The Prime Minister said he would run in the upcoming election on his job creation performance. We as a party look forward to that because in the 3.5 years he has been in power those jobs have not been created. The reliance on low interest rates will not create the jobs Canadians are looking for.
The latest numbers on unemployment are still 9.6 per cent and 9.7 per cent. The finance minister admitted his frustration but he certainly did not think there was any real problem. He continues to hope that somewhere down the road it will turn around.
He did not blame business, but the problem is that the finance minister and the government are not listening to business. This is not the route businesses have been asking the government to take. The Chamber of Commerce and the CFIB have been saying that the best thing the government could do to create jobs is to reduce the deficit and get the books in balance as quickly as possible. The business community is saying that is the way to create jobs in Canada. A letter from the president of the Canadian Chamber of Commerce said very clearly that eliminating the deficit quickly was critical to job creation.
Unbelievably in the budget the government talked about another infrastructure program. The government's $6 billion infrastructure program created about 10,000 jobs. That is a pretty expensive job creation program. It was one that was criticized by the auditor general. If that $6 billion had been given to Canadians in the form of tax cuts, by the year 2000 it would have resulted in the creation of the 162,000 jobs. The auditor general indicated that many infrastructure programs would have gone ahead without that $6 billion of borrowed money. It was not money the government had.
Unbelievably the Liberals have another infrastructure program, although they are being a little cautious this time. I do not think they are talking about canoe museums, boccie courts or hockey arenas. This time they will stick to what they said in the red book about sewers and roads, which can really be described as infrastructure.
The finance minister spoke about how great the infrastructure program was and how it was supported. The infrastructure program is a shell game. It is a two for one deal with our own dollars. There
is one taxpayer in the country and that infrastructure program was buying their votes with their own tax dollars. The answer is to pay our way, not to go deeper and deeper into debt.
I talked about Pearson airport because it was mentioned by the Bloc member for Laurentides. What greater piece of infrastructure did we have in Canada than Pearson airport, and it continues to decline.
The government has failed to deal with interprovincial trade barriers which affect jobs across Canada. Those barriers are costing hundreds of thousands of job. The Canadian Manufacturers Association said they were costing Canadian taxpayers $6 billion. Yet government members travel all around the world talking about exports but not doing anything about enhancing trade in Canada, which would do something about creating jobs in Canada.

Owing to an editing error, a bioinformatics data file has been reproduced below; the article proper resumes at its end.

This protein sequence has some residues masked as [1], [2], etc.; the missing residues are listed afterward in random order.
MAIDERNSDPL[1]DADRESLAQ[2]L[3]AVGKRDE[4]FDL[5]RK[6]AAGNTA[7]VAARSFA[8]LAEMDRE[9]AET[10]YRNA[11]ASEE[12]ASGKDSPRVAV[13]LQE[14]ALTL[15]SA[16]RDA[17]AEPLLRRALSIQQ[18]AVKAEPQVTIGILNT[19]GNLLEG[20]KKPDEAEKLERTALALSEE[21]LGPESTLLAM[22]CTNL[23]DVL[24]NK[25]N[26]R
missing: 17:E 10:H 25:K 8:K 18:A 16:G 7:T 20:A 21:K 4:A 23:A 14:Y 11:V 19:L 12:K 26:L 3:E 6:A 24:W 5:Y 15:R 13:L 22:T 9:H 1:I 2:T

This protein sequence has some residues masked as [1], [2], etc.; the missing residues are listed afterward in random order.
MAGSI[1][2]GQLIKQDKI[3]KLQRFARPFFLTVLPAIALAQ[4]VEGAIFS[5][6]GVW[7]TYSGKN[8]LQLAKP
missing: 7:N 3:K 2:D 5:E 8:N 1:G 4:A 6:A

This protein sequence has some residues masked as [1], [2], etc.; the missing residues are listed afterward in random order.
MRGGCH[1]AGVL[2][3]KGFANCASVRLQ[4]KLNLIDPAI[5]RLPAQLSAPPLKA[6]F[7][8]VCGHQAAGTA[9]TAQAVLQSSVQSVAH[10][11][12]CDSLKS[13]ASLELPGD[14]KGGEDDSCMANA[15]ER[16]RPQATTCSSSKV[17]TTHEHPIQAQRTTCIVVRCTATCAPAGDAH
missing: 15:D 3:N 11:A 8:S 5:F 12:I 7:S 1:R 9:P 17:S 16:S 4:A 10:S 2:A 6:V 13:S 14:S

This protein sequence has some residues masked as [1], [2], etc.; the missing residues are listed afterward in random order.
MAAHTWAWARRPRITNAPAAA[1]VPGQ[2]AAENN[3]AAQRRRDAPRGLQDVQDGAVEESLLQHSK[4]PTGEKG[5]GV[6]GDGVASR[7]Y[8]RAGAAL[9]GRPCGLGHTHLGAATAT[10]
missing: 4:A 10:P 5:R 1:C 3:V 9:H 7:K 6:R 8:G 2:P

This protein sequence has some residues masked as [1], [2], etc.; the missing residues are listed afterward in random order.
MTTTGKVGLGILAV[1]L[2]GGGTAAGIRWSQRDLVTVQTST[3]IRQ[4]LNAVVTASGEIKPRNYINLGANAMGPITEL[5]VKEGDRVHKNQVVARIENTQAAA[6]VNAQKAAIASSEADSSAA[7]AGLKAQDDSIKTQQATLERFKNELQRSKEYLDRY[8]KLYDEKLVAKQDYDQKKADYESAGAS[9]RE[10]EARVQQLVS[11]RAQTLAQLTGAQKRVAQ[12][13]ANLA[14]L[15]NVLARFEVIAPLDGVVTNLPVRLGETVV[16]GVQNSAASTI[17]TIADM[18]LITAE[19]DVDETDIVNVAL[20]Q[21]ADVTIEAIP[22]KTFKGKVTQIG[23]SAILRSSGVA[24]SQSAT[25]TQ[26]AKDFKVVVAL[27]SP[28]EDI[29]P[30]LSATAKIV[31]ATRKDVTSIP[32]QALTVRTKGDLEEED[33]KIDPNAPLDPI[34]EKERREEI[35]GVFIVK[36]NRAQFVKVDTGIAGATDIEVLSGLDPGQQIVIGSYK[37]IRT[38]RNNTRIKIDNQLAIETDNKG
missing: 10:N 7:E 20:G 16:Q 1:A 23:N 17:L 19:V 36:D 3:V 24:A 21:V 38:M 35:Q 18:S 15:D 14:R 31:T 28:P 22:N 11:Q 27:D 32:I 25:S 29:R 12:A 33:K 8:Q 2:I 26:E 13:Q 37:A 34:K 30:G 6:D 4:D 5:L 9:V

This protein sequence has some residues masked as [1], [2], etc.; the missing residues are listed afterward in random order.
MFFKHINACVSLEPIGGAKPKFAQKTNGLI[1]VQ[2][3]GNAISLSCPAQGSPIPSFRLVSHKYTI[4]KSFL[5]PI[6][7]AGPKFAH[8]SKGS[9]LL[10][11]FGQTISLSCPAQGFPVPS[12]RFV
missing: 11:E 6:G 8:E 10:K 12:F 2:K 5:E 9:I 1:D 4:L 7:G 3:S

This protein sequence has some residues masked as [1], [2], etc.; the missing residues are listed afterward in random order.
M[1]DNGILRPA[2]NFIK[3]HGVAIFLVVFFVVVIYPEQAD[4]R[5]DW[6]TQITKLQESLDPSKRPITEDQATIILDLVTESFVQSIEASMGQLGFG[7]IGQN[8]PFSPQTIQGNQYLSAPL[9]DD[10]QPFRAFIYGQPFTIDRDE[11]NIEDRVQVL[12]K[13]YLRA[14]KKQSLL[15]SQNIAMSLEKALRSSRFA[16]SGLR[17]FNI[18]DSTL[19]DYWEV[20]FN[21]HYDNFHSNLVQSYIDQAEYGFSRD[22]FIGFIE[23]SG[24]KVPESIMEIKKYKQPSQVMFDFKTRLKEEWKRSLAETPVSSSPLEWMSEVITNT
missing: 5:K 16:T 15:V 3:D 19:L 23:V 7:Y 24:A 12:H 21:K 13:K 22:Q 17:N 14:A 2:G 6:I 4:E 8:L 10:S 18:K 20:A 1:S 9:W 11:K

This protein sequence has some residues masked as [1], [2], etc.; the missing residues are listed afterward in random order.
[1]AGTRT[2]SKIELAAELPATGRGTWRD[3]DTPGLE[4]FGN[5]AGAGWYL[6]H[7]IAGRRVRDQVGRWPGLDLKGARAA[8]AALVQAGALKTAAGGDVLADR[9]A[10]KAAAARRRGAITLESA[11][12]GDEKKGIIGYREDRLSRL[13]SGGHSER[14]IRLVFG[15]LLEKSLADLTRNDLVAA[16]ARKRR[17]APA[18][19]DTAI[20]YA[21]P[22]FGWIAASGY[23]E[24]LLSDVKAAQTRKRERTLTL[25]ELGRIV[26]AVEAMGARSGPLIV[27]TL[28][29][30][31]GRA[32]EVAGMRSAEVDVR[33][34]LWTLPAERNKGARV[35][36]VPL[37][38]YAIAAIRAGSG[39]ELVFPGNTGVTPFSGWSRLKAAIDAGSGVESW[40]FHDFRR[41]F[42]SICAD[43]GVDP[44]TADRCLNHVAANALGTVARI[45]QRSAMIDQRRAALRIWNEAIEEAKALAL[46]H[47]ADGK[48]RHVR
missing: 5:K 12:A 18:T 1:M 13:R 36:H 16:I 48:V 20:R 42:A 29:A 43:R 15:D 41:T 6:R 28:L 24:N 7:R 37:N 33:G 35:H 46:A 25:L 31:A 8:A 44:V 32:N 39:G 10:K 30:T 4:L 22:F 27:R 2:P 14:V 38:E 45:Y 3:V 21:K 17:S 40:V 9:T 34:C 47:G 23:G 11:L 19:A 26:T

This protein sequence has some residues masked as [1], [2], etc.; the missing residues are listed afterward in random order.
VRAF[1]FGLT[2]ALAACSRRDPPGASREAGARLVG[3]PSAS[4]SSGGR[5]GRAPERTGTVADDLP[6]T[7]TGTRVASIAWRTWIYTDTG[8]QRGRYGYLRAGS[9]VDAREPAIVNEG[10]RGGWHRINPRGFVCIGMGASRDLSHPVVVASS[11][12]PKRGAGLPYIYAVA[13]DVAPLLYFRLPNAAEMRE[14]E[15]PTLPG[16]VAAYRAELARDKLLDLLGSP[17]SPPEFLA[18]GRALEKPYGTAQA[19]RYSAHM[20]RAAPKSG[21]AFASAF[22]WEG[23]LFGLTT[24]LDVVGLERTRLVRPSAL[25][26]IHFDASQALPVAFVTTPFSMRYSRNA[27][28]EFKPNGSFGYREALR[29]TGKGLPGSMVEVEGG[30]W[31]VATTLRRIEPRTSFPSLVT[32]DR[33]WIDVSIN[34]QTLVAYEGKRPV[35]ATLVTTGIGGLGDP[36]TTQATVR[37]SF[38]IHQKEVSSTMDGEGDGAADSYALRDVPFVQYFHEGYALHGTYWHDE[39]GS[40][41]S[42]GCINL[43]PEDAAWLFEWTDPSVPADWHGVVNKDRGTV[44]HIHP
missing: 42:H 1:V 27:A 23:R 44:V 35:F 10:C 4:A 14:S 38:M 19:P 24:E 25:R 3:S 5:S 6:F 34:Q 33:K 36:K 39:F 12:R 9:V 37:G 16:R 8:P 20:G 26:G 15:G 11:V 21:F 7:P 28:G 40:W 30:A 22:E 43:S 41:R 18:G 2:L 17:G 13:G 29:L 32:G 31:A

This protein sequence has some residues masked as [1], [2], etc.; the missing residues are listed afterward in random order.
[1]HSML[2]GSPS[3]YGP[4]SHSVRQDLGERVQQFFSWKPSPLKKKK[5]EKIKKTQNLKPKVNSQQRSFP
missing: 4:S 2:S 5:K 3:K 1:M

I appreciate the opportuntiy to speak to the motion today. I suggest to members of the Bloc who introduced the motion that the best thing they could do for poverty and job creation in Canada is to get off their separatist agenda and go after the government to do something about its out of control spending.
Stéphan Tremblay Lac-Saint-Jean, QC
Mr. Speaker, first, I would like to make a few comments to my colleague from the Reform Party on the general plan he outlined earlier. I would tend to agree with the Liberal Party on this. We are still talking about federalism.
And speaking of federalism, I have to make a few comments to the member across the way, the member for Outremont, who spoke earlier. He said: "We contributed; we did this, and we did that". I would like to remind my colleague across the way that when he talks about this money, we pay for that, it is our money. So, when Quebec becomes sovereign, we will have the same power to do these things, except that we will be far more competent.
Patrick Gagnon Bonaventure—Îles-De-La-Madeleine, QC
With less money.
Stéphan Tremblay Lac-Saint-Jean, QC
Mr. Speaker, the member across the way is saying that we will have less money. I regret, but we pay our taxes and we will be able to do directly what we want with that money.
I find always it fascinating to see that federalists want to hang on to their jurisdiction. When I hear them say that they have the expertise, I wonder what kind of expertise they are talking about. This reminds me a national conference that was held last fall and at which young people and older people came from all over Canada to talk about problems facing young people. Whether it is about young people or something else, we are always told, to my astonishment, that Quebec is always asking for something. Let me remind you that Quebec is not the only province demanding some kind of decentralization. Everybody wants it.
We were told from coast to coast that the problems are at the regional level, and problems vary from region to region. Why, then, should we keep a whole bunch of public servants in Ottawa to develop programs to solve regional problems, when those problems are so utterly different.
What I am saying, really, is that regions are in a much better position to come up with programs that will solve regional problems. That is the real answer. When Quebec is sovereign, we will know our problems better, and federalism will not stand in our way.
I have to admit I am discouraged, but I will roll up my sleeves. My region of the Saguenay and Lac Saint-Jean has a very high unemployment rate. Now that I am a member of Parliament, I might be tempted to expect something from the federal system. I have given up on federalism, and that is why I will roll up my sleeves.